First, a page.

Surprisingly, Ward only topped the 300-yard mark 4 times last year. This will be the first time he truly lets loose in 2023. Former Southern Utah head coach Ed Lamb, who went 45-47 in 8 years with the Thunderbirds, gets his 2nd head coaching gig with the Big Sky’s Bears. Ward will make the former BYU associate head coach wish he stayed in Provo 1 more year.

Let’s call this one the Bye-Bye Bowl. Both the Cougars and Beavers are facing the unenviable position of becoming college football nomads, and this year carries with it an almost depressed resignation. But there is also plenty of potential for both teams to tap into that emotional well. Unfortunately for WSU, Oregon State’s offseason addition of Clemson transfer QB DJ Uiagalelei is a game-changer. Against a good Cougars defense, DJU will step up and prove why the Beavers got him.

The Bruins should have already broken in 5-star QB Dante Moore a long time ago by now, so he should be settled in quite nicely. With both teams coming off a Week 5 bye, they will both be rested and ready to get into the thick of conference play. Unfortunately for Ward, the UCLA tandem of Pac-12 defensive player of the year candidates, Laiatu Latu and Darius Muasau, will be looking to tee off. This is also going to be a big game for transfer running back Carson Steele.

Ward was at his dual-threat best last year against the Wildcats in a revenge game for the Cougars, who wanted to give it to former quarterback Jayden de Laura. Ward completed 25-of-36 passes for 193 yards and a score and ran for a season-high 59 yards and a score in the 31-20 win. Arizona is a team on the ascent this year, though, and I believe de Laura will hand it back.

After giving away last year’s game, the Cougars will be motivated to exact a measure of revenge. Wazzu led 34-22 with 6:42 left last year, but Oregon reeled off 3 touchdowns in a 167-second span. That kind of defeat tends to stick with you. It could be a clarion call for the Cougars, but for the Ducks’ mighty offense. Expecting Bo Nix to pick up where he left off last year, he’ll have a huge game once again (450 yards of total offense and at least 3 TDs).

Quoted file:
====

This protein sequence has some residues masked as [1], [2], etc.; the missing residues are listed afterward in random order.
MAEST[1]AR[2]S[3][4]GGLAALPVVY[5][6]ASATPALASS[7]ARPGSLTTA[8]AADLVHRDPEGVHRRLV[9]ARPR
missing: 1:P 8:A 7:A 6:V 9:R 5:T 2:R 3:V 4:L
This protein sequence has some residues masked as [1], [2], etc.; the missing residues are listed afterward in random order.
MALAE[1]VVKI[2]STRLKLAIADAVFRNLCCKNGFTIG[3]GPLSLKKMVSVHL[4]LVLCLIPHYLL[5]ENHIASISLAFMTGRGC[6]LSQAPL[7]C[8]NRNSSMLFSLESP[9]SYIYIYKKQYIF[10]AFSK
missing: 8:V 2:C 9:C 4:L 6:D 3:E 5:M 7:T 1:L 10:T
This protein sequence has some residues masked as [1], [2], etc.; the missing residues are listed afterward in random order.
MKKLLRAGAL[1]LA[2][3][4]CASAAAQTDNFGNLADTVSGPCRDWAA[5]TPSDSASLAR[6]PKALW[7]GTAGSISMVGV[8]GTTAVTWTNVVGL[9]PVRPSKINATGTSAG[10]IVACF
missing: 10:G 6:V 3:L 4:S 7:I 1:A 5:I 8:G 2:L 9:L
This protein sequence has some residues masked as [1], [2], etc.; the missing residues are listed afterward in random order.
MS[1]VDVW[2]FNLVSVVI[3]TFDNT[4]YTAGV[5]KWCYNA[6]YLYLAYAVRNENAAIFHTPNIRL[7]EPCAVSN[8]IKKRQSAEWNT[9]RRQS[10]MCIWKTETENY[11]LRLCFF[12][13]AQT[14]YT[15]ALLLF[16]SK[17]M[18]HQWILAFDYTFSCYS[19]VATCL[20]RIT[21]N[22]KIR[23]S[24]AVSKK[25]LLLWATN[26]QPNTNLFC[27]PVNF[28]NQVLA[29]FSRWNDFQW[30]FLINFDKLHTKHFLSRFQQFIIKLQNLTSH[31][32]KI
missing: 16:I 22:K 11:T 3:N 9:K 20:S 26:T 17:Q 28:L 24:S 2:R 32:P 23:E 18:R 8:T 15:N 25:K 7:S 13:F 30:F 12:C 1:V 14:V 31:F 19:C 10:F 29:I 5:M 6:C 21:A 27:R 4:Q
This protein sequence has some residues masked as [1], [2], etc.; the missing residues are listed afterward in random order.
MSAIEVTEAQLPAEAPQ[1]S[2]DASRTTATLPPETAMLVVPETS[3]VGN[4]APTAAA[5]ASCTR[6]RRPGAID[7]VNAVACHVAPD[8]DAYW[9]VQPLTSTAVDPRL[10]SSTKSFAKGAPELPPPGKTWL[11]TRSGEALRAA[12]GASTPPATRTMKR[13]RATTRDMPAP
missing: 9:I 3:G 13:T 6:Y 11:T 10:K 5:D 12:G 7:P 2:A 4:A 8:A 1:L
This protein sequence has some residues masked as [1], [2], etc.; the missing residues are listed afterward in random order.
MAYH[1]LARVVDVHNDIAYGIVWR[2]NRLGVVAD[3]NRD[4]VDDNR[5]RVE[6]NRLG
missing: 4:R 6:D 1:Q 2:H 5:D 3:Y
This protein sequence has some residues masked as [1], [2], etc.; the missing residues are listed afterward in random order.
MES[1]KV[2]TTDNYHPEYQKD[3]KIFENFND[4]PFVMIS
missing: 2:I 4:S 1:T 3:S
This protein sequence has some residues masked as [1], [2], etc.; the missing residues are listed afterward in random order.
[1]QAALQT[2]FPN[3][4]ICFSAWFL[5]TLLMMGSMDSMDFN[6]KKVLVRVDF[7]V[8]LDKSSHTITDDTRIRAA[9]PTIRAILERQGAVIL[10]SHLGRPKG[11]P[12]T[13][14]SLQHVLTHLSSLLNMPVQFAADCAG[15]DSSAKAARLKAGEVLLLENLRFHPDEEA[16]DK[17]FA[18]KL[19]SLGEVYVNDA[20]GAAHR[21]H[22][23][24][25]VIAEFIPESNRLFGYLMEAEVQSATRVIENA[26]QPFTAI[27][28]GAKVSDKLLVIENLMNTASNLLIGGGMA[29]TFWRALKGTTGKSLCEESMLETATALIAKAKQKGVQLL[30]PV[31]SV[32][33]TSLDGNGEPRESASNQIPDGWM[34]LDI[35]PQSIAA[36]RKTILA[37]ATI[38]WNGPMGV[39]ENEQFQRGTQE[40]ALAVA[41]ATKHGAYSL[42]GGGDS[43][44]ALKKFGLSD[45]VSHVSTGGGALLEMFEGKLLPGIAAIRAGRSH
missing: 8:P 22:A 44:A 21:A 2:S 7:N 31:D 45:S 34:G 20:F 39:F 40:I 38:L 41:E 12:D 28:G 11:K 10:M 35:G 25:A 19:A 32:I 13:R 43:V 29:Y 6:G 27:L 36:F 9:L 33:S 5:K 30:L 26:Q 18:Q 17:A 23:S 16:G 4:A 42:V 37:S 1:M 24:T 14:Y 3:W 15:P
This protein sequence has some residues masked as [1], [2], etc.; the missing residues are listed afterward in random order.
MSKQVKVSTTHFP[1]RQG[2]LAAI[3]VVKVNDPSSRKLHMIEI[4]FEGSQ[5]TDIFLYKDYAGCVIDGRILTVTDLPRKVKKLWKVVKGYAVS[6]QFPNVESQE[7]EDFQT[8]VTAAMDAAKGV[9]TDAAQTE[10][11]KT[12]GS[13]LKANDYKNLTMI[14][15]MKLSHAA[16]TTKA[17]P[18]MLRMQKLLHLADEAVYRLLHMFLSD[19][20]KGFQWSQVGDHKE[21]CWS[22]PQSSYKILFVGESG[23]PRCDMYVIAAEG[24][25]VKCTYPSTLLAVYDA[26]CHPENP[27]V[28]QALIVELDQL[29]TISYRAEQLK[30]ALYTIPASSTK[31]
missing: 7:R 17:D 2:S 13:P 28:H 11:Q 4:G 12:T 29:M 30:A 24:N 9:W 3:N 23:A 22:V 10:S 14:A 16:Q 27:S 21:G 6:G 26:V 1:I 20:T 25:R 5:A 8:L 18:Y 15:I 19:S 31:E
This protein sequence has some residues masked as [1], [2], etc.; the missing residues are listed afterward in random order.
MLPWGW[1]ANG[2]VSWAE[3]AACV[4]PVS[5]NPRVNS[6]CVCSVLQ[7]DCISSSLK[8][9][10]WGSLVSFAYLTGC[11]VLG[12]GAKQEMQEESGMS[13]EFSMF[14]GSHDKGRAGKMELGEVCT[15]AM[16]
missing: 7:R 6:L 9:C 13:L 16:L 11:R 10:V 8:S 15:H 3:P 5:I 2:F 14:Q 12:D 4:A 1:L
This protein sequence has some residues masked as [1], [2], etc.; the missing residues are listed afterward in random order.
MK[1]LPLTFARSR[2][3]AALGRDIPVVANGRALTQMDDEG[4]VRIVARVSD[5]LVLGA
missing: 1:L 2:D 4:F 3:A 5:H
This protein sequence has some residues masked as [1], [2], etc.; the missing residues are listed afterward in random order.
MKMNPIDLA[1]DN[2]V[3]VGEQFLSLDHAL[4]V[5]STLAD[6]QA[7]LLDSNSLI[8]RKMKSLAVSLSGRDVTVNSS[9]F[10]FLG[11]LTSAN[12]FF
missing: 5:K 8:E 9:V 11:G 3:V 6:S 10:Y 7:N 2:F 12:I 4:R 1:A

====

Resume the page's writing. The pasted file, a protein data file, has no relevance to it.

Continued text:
With Sun Devils new coach Kenny Dillingham turning to a true freshman QB in Jaden Rashada for the 2nd time in 5 years (Jayden Daniels), it presents a prime opportunity for the Cougars to get on a roll. Rashada will be the 1st of 3 consecutive games against untested quarterbacks, the perfect time for the Cougars to get right after 3 straight losses. I like Ward to heat back up in Tempe.

For the 2nd week in a row, Washington State plays a team in a state of flux. This time, new Cardinal coach Troy Taylor brings his innovative offense to the Palouse. Stanford has holes all over the field, at just about every position. It’s going to be even worse than last year, when the Cougars demolished the Cardinal 52-14.

This is a tough call, because I expect both programs to be pretty downtrodden at this point. Cal has some nice defensive pieces, but its offense needs a ton of work. New offensive coordinator Jake Spavital has his work cut out for him. The Cougars rolled up the Bears last year 28-9 behind 343 yards from Ward. I expect a similar outcome this year.

Coach Prime and the new-look Buffaloes roll into Pullman for the late season matchup facing 1 of 2 scenarios. By Week 12, the almost entirely new roster may have bonded and actually put their upgraded talent to good use. Or Colorado and its painfully thin depth might have already been exposed. I’m leaning toward the Buffaloes pulling off the surprise upset in after a big game from QB Shedeur Sanders.

The emotion in this game will be as thick as the cold air on a wet Seattle day. The Huskies will be looking to solidify a spot in the Pac-12 title game and maybe even a College Football Playoff berth. They return the key pieces to a thrilling passing game that was among the nation’s elite last year. It’s tempting to go with Wazzu playing the spoiler, but Washington has too much firepower for the Cougars to overcome.

Washington State has somewhat quietly turned itself into a quite competent program. The Cougars have made it to a bowl game in 8 of their past 9 full seasons, averaging more than 7 wins per season in that span.

But facing the weight of uncertainty and a roster that lost several key pieces, I’m not so optimistic on the Cougs this year.

If Dickert manages to galvanize Washington State under a common cause, the Cougars could very well win 7 games once again. But it’s going to be an uphill climb, and I don’t think they have the depth to get there.